📹 New! Remote User Testing - Get video + voice feedback on designs and prototypes
Read more
Design Systems

Drag and Drop for Design Systems

Defining UX patterns for drag and drop across components
Drag and Drop for Design Systems

You probably use drag and drop in your everyday interfaces — dropping Gmail threads into folders, moving around Trello cards, or rearranging tabs in Chrome. These interactions are a lot more complex than you think, something that I learned while designing drag and drop patterns at VMware.

Dropping Gmail threads into folders

Moving Trello cards around (Asian crackers????)

Rearranging tabs in Chrome

Drag and drop interactions are often overlooked or go unnoticed. Sometimes they happen so naturally that you don’t even realize it. But if you look closely and compare these three examples, each one demonstrates very different UX standards around drag and drop.

There’s nothing wrong with these interfaces having different UX standards around drag and drop. Each interface probably selected certain patterns over others for a reason. For example, maybe Trello chose to tilt cards when they are dragged because this behavior fits their friendly design language.

But where the problem lies is when there aren’t clear UX standards for drag and drop within a common interface. You might come across instances when dragging something in one part of an interface is a completely different experience in another.

To illustrate this, let’s take a look at Salesforce’s accessible drag and drop library. It showcases five patterns for drag and drop, each of which is a drastically different experience from the other.

Salesforce’s accessible drag and drop patterns

While many great points are made about accessibility (check out an interesting article written about it ????????), unfortunately there is little design consistency across these five patterns. A different cursor is used in each of the five patterns, and there are three different icons being used as drag handles:

But which one is for drag and drop? Answer: All of them.

Does a three-line icon indicate a draggable element? Or is it a three-dot icon? Which of the five cursors shows that I can drag things? Imagine the confusion of having all five patterns applied to one interface!

In a design system, components should look and feel like one cohesive entity. Likewise, drag and drop interactions should look and feel consistent across components within an interface.

"Design systems don’t just create consistency across UI components — they should advocate for consistent experiences too."

Case Study

This is a UX case study about drag and drop patterns I worked on for Clarity, VMware’s design system. Clarity is open source, so our users aren’t just VMware employees, but anyone who wants to leverage our Angular-based library or design guidelines.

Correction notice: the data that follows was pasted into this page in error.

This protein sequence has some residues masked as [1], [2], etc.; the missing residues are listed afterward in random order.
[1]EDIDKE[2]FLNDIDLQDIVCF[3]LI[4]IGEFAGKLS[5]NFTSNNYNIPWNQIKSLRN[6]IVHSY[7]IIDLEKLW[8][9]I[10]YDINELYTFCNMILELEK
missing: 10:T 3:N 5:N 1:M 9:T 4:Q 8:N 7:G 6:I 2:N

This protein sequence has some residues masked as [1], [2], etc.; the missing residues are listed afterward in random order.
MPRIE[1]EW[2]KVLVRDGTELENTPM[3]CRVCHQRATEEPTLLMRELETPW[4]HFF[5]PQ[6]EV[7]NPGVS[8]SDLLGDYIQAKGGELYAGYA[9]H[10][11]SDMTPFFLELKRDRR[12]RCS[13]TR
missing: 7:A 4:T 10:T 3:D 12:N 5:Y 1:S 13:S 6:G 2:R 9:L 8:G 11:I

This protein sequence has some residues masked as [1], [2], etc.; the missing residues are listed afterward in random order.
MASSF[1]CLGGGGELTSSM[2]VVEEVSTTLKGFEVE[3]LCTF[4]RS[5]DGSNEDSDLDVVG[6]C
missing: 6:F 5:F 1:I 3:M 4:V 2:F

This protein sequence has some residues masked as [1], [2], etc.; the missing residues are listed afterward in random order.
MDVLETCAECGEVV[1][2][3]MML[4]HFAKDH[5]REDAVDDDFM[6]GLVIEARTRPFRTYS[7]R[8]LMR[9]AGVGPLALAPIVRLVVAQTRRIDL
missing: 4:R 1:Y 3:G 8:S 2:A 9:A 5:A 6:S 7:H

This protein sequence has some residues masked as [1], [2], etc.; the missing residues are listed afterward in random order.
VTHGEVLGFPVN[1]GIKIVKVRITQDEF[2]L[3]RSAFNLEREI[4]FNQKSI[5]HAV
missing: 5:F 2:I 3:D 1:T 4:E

Our users requested the ability to perform drag and drop on some of our UI components: tree view, datagrid (data table), and cards. My task was to unify the user experience across all of the following use cases involving drag and drop:

Use cases

For data-heavy enterprise UIs like VMware’s, drag and drop is crucial to enabling our users to organize complex and large amounts of data.

Creating an affordance library

I started by establishing a small library of simple, yet effective design affordances that represent drag and drop and tie separate instances of drag and drop together. That way, the affordances can still be applied to new use cases that aren’t one of the ones listed above.

If you work on a design system team, these might help you start thinking about how to address drag and drop patterns for your own design system.

1. The color purple (not the book, or the movie)

Use a distinct color choice that isn’t used often in your design system to identify drag and drop interactions. Avoid colors that already have significance in your interface (ex: red for destructive actions).

Rearranging cards (Stranger Things, amirite?)

We chose the color purple to represent drag and drop in every single use case. Purple isn’t a primary color used in Clarity, so whenever users encounter the color purple, they can expect some sort of drag and drop experience. We purposely avoided using blue (which is a common color for drag and drop) because in Clarity, it’s reserved for action buttons and other clickable elements.

2. State styles

Establish styles for the different states of an element being dragged. Specify exactly what kind of visual treatment an element will get while it’s being dragged, after it’s been dragged, etc.